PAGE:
From Our Blog

Investment Fast Fact: Partners in Progress

This blog series features “quick evidence bites” that highlight the connections between neighborhoods and health and the need for cross-sector solutions for sustained impacts. Tweet these facts and share your own @BHPNetwork #ZIPmatters

Fact: Since its launch in 2014, Partners in Progress has invested $3.25 million in grants to “community quarterback” organizations working across sectors to improve the health and economic opportunities of low-income communities.

Established in 2014, Partners in Progress (PIP) is an initiative created by the Citi Foundation, in partnership with the Low Income Investment Fund (LIIF) to boost economic progress and health in low-income communities nationwide. In its first year of operation, the program awarded $250,000 grants to fourteen “community quarterback” organizations spanning ten cities to expand cross-sector networks for holistic neighborhood improvement.

PIP projects vary in design and geographic location, including Oakland, CA’s effort to improve health through hospital-city government collaboration, Brooklyn’s effort to develop cross-sector workforce development strategies, and Dallas’ focus on equitable transit-oriented development.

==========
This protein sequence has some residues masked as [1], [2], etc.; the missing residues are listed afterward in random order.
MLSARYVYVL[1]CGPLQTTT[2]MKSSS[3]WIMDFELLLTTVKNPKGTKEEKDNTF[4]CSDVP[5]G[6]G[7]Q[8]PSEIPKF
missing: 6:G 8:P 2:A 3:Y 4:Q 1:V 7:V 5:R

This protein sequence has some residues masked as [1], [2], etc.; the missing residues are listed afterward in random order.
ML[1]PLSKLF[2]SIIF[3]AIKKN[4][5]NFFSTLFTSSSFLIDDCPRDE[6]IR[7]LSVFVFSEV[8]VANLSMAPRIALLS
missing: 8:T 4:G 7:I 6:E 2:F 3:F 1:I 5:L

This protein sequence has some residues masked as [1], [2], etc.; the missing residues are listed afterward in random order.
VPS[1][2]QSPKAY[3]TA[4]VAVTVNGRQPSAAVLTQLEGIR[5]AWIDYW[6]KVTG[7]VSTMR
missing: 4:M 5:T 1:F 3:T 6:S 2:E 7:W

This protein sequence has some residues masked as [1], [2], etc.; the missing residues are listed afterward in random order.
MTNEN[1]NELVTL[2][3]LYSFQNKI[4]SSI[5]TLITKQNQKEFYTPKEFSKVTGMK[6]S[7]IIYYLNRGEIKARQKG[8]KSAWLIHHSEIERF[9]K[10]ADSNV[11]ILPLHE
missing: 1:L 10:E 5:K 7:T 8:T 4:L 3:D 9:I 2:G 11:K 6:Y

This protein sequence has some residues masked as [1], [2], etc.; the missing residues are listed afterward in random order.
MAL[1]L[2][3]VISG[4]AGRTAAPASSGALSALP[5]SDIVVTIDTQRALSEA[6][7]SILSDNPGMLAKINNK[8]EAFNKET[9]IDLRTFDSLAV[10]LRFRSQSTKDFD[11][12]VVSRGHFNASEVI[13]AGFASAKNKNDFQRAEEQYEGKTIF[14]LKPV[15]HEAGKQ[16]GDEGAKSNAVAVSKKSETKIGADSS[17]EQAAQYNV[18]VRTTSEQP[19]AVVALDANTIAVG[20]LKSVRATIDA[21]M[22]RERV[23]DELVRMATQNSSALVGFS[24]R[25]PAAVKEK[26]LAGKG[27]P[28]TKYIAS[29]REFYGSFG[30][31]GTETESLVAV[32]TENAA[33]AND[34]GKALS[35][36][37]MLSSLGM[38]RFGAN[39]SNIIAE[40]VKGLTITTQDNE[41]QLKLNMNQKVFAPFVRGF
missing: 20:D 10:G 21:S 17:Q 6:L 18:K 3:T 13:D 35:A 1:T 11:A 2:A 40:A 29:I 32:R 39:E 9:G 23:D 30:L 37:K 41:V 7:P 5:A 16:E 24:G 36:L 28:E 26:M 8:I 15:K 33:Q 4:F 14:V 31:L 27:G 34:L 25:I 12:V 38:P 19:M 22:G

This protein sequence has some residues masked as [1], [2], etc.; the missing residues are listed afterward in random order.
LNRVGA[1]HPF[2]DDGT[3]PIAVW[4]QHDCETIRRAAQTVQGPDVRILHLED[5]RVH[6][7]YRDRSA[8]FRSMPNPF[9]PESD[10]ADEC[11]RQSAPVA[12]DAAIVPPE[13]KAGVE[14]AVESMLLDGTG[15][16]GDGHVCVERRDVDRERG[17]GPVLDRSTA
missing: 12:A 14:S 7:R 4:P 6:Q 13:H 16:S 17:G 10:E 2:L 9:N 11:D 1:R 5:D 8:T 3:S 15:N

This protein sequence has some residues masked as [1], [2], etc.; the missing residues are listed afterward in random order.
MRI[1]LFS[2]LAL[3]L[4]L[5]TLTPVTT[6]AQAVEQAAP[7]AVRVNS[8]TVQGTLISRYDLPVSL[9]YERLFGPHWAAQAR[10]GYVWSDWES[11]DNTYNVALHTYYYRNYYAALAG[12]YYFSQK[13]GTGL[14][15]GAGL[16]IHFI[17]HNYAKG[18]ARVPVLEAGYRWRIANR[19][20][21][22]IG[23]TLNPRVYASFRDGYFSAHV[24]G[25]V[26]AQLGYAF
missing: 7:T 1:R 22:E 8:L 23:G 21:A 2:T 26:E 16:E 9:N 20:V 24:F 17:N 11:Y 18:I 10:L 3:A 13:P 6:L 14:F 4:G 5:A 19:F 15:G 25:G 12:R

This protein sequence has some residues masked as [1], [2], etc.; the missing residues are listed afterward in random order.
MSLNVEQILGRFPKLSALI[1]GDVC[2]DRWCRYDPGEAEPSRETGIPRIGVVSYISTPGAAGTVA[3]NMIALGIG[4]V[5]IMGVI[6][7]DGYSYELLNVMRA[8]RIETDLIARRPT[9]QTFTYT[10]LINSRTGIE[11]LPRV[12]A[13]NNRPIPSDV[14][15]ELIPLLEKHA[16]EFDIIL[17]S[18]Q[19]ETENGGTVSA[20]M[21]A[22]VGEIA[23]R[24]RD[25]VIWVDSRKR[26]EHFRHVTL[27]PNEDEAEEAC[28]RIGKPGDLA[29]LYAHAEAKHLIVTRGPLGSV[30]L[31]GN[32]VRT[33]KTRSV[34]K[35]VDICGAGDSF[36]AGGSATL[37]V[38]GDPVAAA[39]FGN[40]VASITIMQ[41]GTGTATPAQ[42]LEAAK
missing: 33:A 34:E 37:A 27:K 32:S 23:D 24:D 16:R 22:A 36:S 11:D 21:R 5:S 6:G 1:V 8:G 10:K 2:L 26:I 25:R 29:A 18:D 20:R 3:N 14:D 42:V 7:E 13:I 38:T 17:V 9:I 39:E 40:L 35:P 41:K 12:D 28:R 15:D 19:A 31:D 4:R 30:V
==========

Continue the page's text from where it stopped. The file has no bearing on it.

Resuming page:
Read More: Check out the Network’s Community Close Up Series to dive deeper into the work of two recent PIP grantees and Build Healthy Places Network neighbors: Oakland-based East Bay Local Development Corporation and San Francisco-based BRIDGE Housing. Learn more about the driving principles of the PIP program in the book, Investing in What Works for America’s Communities published jointly by LIIF and The Federal Reserve Bank of San Francisco.

About the Author

Joshua Fisher

Joshua Fisher grew up in Bakersfield, California. He graduated from UCLA in 2013 with a BS in biology. He is a temporary Research Associate at the Build Healthy Places Network where he is currently fulfilling his field study for his MPH at Touro University California, which he will receive at the end of the year. At Touro, he is studying the effect of Subjective Social Status on a variety of health outcomes with Dr. Miranda Weintraub, Dr. Nancy Adler (UCSF) and Dr. Aric Prather (UCSF). He has also started coursework for a second masters, in biomedical imaging from UCSF with an expected graduation of August 2016.